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View Diary: Hospitals who enabled serial hepatitis infector must be held to account (30 comments)

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  •  And what if they're positive? (2+ / 0-)
    Recommended by:
    kyril, churchylafemme

    There are pretty strict guidelines in place for health care workers so that they don't pass disease from patient to patient or to/ from themselves. Not that it's always followed but that's a whole other thing.

    I'm sort of hoping you aren't advocating that people be
    free of disease as a condition of employment.

    •  contagious diseases..... (5+ / 0-)

      well, yes.  that would be a good idea.  Under treatment, less of a problem.  But he stole their drugs, injected them into himself and then filled the same syringe with saline for them to be injected with the contaminated, used syringe.  But now, could he have avoided sticking his blood into people in his regular work?  Most probably.  But if he were coughing TB all over people, some with depressed immune systems- well yes.  He shouldn't be working in a hospital with the public until his TB was treated.  

      I thought I might have TB after I had chemo, and I stayed home and avoided contact with people until I had a definitive diagnosis (Mycobacterium avium, a relative of TB).  And then I took the drugs.  This guy did bad things and we should keep those facts in mind, not hypotheticals.  If he was stealing drugs, the next hospital should have been told they couldn't recommend him.  full stop.

      You shall know the truth, and the truth shall make you mad. Aldous Huxley

      by murrayewv on Wed Dec 04, 2013 at 06:12:31 PM PST

      [ Parent ]

    •  There are some communicable diseases (0+ / 0-)

      such that no one who has them and is currently contagious should be working with food or in a patient-contact healthcare role. Hepatitis would be one of those.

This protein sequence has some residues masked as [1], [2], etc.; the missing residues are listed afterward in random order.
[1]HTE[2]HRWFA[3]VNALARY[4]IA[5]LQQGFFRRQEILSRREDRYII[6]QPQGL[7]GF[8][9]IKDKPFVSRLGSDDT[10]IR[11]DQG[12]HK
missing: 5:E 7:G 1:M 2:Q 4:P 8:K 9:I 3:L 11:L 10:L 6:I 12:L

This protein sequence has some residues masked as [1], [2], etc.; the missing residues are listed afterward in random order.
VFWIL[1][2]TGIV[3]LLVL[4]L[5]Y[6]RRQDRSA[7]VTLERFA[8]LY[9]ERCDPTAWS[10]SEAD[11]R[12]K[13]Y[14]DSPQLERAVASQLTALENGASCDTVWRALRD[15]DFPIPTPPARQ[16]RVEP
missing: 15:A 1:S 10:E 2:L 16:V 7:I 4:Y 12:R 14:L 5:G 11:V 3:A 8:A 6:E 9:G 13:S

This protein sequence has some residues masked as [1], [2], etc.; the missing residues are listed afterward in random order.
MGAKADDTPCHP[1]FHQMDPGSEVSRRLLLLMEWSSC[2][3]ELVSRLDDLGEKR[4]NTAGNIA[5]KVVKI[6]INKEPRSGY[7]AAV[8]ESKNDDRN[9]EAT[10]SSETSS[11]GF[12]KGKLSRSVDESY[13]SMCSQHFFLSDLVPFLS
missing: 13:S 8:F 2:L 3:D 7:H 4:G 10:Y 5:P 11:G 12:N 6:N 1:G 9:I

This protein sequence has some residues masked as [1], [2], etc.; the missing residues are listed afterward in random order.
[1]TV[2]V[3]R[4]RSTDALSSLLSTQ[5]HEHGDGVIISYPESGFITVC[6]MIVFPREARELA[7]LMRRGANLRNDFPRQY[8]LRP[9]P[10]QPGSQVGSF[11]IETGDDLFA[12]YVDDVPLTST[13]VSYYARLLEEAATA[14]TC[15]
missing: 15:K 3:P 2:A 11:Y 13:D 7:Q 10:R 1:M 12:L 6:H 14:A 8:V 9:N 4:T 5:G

•  Healthcare providers have standards known as (0+ / 0-)

        "Universal Precautions", set in place to avoid transmission of diseases such as hepatitis. Universal Precautions include treating all body fluids, including your own as being infectious, washing hands before and after coming into contact with patients (and frequent hand washing in between) and using personal protective equipment, such as gloves. The various forms of hepatitis are primarily spread from person to person through contact with contaminated blood or occasionally other body fluids, not simply through casual contact. It would be discriminatory to bar persons who have chronic hepatitis infections from these jobs. This would be akin to banning persons with HIV.  As long as a person is taking reasonable precautions, there is very little risk of spreading the virus.

        •  They take people with salmonella, etc off the job (0+ / 0-)

          by law, until it is demonstrated they are disease free.  Same with similar conditions.  Remember Typhoid Mary?   Many states also have laws in place that require workers to be paid until they can return to work if ordered to stop working by the health dept.  Places that don't have such laws are being foolish.

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